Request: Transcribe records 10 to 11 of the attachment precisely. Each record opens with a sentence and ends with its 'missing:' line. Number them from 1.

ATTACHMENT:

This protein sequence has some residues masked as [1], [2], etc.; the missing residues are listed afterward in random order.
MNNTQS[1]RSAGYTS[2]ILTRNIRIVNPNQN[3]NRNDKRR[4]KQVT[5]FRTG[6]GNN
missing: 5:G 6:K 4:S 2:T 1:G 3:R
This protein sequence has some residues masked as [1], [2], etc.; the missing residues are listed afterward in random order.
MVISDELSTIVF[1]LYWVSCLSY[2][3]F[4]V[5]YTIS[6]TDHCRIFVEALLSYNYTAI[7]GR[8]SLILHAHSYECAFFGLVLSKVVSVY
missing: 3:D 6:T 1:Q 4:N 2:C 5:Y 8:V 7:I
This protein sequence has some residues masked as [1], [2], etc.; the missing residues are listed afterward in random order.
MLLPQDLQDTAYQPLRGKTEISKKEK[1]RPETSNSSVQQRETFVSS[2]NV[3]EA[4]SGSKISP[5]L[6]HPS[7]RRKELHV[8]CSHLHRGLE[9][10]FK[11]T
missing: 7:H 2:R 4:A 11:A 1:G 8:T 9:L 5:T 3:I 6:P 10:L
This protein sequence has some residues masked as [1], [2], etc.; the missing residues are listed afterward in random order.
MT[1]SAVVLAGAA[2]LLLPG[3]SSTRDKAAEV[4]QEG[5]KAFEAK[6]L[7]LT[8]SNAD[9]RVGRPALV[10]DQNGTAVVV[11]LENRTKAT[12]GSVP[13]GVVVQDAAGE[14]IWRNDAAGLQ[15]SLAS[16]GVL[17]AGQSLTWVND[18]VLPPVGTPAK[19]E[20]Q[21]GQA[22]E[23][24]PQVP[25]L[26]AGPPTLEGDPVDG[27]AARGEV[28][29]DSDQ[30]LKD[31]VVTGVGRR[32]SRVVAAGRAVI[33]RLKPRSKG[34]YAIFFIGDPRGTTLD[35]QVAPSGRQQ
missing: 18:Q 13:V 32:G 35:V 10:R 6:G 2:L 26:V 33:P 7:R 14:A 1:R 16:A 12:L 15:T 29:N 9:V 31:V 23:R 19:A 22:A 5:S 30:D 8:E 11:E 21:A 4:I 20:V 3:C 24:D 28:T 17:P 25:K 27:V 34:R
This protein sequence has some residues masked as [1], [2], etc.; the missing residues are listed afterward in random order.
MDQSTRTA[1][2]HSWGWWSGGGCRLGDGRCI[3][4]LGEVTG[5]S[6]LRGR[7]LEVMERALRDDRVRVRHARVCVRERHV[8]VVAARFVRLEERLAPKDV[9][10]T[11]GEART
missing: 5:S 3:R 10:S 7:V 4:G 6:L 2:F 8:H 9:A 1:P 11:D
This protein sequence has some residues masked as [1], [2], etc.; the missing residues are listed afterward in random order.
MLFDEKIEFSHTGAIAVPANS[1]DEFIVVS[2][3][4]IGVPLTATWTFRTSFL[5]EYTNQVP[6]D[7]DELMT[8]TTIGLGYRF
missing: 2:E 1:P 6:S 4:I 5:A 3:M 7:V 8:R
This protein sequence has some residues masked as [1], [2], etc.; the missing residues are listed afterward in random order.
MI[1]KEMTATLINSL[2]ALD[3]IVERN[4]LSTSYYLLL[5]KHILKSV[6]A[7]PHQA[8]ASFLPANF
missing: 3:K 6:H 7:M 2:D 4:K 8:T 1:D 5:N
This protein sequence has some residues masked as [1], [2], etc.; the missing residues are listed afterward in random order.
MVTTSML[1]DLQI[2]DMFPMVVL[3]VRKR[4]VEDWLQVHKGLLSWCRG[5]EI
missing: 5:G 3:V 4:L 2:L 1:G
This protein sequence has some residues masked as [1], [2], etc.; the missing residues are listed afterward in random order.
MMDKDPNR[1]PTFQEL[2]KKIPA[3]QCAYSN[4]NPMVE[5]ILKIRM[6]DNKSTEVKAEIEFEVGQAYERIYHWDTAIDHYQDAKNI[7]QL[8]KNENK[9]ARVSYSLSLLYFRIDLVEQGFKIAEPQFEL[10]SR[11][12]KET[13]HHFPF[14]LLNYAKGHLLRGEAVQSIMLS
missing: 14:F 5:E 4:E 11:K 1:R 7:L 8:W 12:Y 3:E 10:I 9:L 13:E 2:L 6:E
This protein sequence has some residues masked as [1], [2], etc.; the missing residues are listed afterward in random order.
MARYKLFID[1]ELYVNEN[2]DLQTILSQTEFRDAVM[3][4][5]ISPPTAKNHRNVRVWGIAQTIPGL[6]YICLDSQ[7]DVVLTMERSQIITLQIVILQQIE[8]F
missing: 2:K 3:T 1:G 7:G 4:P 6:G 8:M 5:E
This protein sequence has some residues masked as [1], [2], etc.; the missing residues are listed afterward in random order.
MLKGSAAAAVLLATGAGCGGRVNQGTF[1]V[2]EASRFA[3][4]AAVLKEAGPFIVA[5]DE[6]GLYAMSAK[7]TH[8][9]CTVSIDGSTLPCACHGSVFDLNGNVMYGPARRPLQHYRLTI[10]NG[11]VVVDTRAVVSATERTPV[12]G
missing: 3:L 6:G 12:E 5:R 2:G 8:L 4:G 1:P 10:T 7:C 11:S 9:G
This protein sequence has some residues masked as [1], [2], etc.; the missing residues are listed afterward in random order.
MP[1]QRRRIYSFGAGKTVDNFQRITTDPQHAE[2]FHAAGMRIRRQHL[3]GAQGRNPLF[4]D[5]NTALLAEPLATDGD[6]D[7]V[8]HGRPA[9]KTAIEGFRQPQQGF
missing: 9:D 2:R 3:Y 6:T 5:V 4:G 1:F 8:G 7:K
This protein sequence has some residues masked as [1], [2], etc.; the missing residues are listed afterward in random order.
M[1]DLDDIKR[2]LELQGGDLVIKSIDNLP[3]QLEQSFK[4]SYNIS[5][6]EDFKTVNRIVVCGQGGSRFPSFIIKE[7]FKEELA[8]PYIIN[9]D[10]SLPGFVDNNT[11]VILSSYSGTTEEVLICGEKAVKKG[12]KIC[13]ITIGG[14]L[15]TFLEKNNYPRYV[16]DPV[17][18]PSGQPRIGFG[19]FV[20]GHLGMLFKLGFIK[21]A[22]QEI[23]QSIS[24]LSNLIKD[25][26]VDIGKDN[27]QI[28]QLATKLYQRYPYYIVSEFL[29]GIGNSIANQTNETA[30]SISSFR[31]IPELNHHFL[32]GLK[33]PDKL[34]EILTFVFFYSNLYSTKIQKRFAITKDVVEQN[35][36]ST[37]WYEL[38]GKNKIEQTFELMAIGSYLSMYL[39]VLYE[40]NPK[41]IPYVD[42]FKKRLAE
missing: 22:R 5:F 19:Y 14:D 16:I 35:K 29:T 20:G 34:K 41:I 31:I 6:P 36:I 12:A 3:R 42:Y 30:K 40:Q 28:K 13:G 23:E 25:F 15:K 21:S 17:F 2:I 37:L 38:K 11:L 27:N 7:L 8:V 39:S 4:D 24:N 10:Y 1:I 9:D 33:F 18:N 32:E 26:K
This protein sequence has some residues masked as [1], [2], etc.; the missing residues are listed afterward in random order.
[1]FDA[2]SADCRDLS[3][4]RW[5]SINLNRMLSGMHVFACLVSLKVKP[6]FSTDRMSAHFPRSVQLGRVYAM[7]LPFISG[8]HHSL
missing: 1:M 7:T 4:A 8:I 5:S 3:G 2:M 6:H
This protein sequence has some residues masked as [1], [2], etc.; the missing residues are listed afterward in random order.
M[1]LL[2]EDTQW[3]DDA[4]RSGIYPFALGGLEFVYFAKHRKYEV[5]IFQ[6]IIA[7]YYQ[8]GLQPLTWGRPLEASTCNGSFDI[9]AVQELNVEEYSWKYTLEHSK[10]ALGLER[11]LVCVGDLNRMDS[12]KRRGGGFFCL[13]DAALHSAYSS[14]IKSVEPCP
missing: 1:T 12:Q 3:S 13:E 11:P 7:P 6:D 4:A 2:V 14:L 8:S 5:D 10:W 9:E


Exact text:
This protein sequence has some residues masked as [1], [2], etc.; the missing residues are listed afterward in random order.
MARYKLFID[1]ELYVNEN[2]DLQTILSQTEFRDAVM[3][4][5]ISPPTAKNHRNVRVWGIAQTIPGL[6]YICLDSQ[7]DVVLTMERSQIITLQIVILQQIE[8]F
missing: 2:K 3:T 1:G 7:G 4:P 6:G 8:M 5:E
This protein sequence has some residues masked as [1], [2], etc.; the missing residues are listed afterward in random order.
MLKGSAAAAVLLATGAGCGGRVNQGTF[1]V[2]EASRFA[3][4]AAVLKEAGPFIVA[5]DE[6]GLYAMSAK[7]TH[8][9]CTVSIDGSTLPCACHGSVFDLNGNVMYGPARRPLQHYRLTI[10]NG[11]VVVDTRAVVSATERTPV[12]G
missing: 3:L 6:G 12:E 5:R 2:G 8:L 4:G 1:P 10:T 7:C 11:S 9:G